10. I am Bee dazzled by Julie's poem! Thank you for sharing, Heidi, and for rounding up. I don't have a post today but am excited to catch up with those who do on this fine Independence day. xo

  11. Hi Heidi! Thanks for hosting today. I have a few unwanted haiku to share.

  12. Thanks for hosting today, Heidi, and opening with Julie's fun poem. I have a July 4th. poem that (I think)offers a different view of the day:

  13. Happy Fourth! Love the word play with Bee.

    I have some small flower poems and an invitation to poets to collaborate on a poem video.

    Thanks for hosting.

  14. Hi Heidi, thank you for hosting on this special day! I have a post about fireflies, our own nature's fireworks! I am "bee smirched". Have bees at my school, will pass this along!

  15. Love that poem you shared, Heidi! Wordplay at its finest. Today I have a short, unpolished poem I thought would be appropriate for today:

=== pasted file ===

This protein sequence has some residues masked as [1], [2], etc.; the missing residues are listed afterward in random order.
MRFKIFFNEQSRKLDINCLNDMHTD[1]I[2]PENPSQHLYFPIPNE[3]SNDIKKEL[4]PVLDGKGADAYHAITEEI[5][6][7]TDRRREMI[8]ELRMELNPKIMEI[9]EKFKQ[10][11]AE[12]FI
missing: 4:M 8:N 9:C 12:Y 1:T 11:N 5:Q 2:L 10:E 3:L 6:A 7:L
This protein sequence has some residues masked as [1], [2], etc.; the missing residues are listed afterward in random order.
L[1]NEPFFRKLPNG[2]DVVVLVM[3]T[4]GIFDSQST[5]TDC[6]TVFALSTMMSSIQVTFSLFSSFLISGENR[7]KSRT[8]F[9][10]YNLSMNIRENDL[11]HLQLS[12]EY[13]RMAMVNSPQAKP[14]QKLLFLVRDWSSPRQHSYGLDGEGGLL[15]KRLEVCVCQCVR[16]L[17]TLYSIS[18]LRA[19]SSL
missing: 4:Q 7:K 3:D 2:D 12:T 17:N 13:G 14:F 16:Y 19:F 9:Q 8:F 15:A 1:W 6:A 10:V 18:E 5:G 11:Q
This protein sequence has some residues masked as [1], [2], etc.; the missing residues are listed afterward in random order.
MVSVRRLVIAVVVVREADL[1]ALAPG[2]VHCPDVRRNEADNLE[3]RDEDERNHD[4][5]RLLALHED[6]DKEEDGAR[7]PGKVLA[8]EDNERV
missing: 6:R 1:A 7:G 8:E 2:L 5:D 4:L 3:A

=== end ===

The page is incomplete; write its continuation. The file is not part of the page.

Thanks for hosting, and have a great Independence Day!

  16. Heidi, I was touched by the loss of Walter Dean Myers who was a favorite author of mine so I used one of his poems, "Summer", as a mentor text to create an original poem about summer days. Thank you for hosting Poetry Friday this week. You can find my piece at

  17. Thank you for hosting today. What a fabulous poem for today. Here's mine:

  18. Heidi, your choice of poetry for the Independence Day Poetry Friday Round-up was not bee fuddled but a bee-utiful choice.

  19. Heidi, thank you for the terrific poem and for hosting on a busy day of a busy weekend. I wrote about two new verse novels, A Time to Dance and Caminar at:

  20. A dazzling poem inbeed... I mean, deed. Thanks for sharing it, Heidi. :)

  21. Happy 4th to you, Heidi, and thanks for hosting! I have a bib of poetry for the 4th on my blog today:

  22. Oh, I love Julie and her voice. Thank you for sharing. And hosting today! Happy 4th!

    At On Point I have my haiku titled Santorini Echo.

  23. And at readertotz we have Maya Angelou singing on Sesame Street.

    Thank you!

  24. Love Julie's poem! That's great, and so fun.

    Thanks for hosting! I'm in with Helen Hay Whitney, here.

  25. Found a great poem, The Spider, to teach point of view and patience, both of which I could use:

  26. Happy weekend, everyone!

    I posted a piece of Lisa Schroeder's book The Bridge from Me to You at my blog, Bildungsroman:


Thanks for joining in the wild rumpus!